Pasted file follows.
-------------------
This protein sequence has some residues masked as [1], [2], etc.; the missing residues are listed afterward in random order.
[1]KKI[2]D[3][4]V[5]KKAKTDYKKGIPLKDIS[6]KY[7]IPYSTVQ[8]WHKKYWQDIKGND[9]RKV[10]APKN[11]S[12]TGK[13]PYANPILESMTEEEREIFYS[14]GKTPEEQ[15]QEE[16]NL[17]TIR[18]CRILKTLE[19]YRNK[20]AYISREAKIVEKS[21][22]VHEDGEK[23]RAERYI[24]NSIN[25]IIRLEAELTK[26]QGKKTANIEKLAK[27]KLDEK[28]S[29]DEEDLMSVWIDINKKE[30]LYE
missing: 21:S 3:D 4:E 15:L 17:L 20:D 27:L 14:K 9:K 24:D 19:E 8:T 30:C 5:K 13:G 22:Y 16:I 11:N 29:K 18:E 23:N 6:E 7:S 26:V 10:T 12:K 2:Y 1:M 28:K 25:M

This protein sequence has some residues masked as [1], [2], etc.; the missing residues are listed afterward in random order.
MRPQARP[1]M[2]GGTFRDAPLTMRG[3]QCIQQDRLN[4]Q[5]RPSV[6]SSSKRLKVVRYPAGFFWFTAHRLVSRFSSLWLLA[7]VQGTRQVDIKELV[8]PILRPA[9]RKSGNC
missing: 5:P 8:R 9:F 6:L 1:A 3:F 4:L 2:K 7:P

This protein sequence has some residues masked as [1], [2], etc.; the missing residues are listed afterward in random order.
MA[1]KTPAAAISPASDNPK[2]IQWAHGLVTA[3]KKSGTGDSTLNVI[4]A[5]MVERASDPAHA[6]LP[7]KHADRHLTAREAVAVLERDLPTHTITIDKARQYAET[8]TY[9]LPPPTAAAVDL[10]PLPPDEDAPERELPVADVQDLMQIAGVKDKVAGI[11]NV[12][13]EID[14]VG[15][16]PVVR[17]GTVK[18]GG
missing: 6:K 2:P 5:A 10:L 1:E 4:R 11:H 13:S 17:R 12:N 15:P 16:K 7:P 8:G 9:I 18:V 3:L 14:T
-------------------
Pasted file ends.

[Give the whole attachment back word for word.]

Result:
This protein sequence has some residues masked as [1], [2], etc.; the missing residues are listed afterward in random order.
[1]KKI[2]D[3][4]V[5]KKAKTDYKKGIPLKDIS[6]KY[7]IPYSTVQ[8]WHKKYWQDIKGND[9]RKV[10]APKN[11]S[12]TGK[13]PYANPILESMTEEEREIFYS[14]GKTPEEQ[15]QEE[16]NL[17]TIR[18]CRILKTLE[19]YRNK[20]AYISREAKIVEKS[21][22]VHEDGEK[23]RAERYI[24]NSIN[25]IIRLEAELTK[26]QGKKTANIEKLAK[27]KLDEK[28]S[29]DEEDLMSVWIDINKKE[30]LYE
missing: 21:S 3:D 4:E 15:L 17:L 20:D 27:L 14:K 9:K 24:D 19:E 8:T 30:C 5:K 13:G 22:Y 16:I 11:N 29:K 18:E 23:N 6:E 7:S 26:V 10:T 12:K 2:Y 1:M 28:K 25:M

This protein sequence has some residues masked as [1], [2], etc.; the missing residues are listed afterward in random order.
MRPQARP[1]M[2]GGTFRDAPLTMRG[3]QCIQQDRLN[4]Q[5]RPSV[6]SSSKRLKVVRYPAGFFWFTAHRLVSRFSSLWLLA[7]VQGTRQVDIKELV[8]PILRPA[9]RKSGNC
missing: 5:P 8:R 9:F 6:L 1:A 3:F 4:L 2:K 7:P

This protein sequence has some residues masked as [1], [2], etc.; the missing residues are listed afterward in random order.
MA[1]KTPAAAISPASDNPK[2]IQWAHGLVTA[3]KKSGTGDSTLNVI[4]A[5]MVERASDPAHA[6]LP[7]KHADRHLTAREAVAVLERDLPTHTITIDKARQYAET[8]TY[9]LPPPTAAAVDL[10]PLPPDEDAPERELPVADVQDLMQIAGVKDKVAGI[11]NV[12][13]EID[14]VG[15][16]PVVR[17]GTVK[18]GG
missing: 6:K 2:P 5:A 10:L 1:E 4:R 11:H 13:S 17:R 12:N 15:P 16:K 7:P 8:G 9:I 18:V 3:L 14:T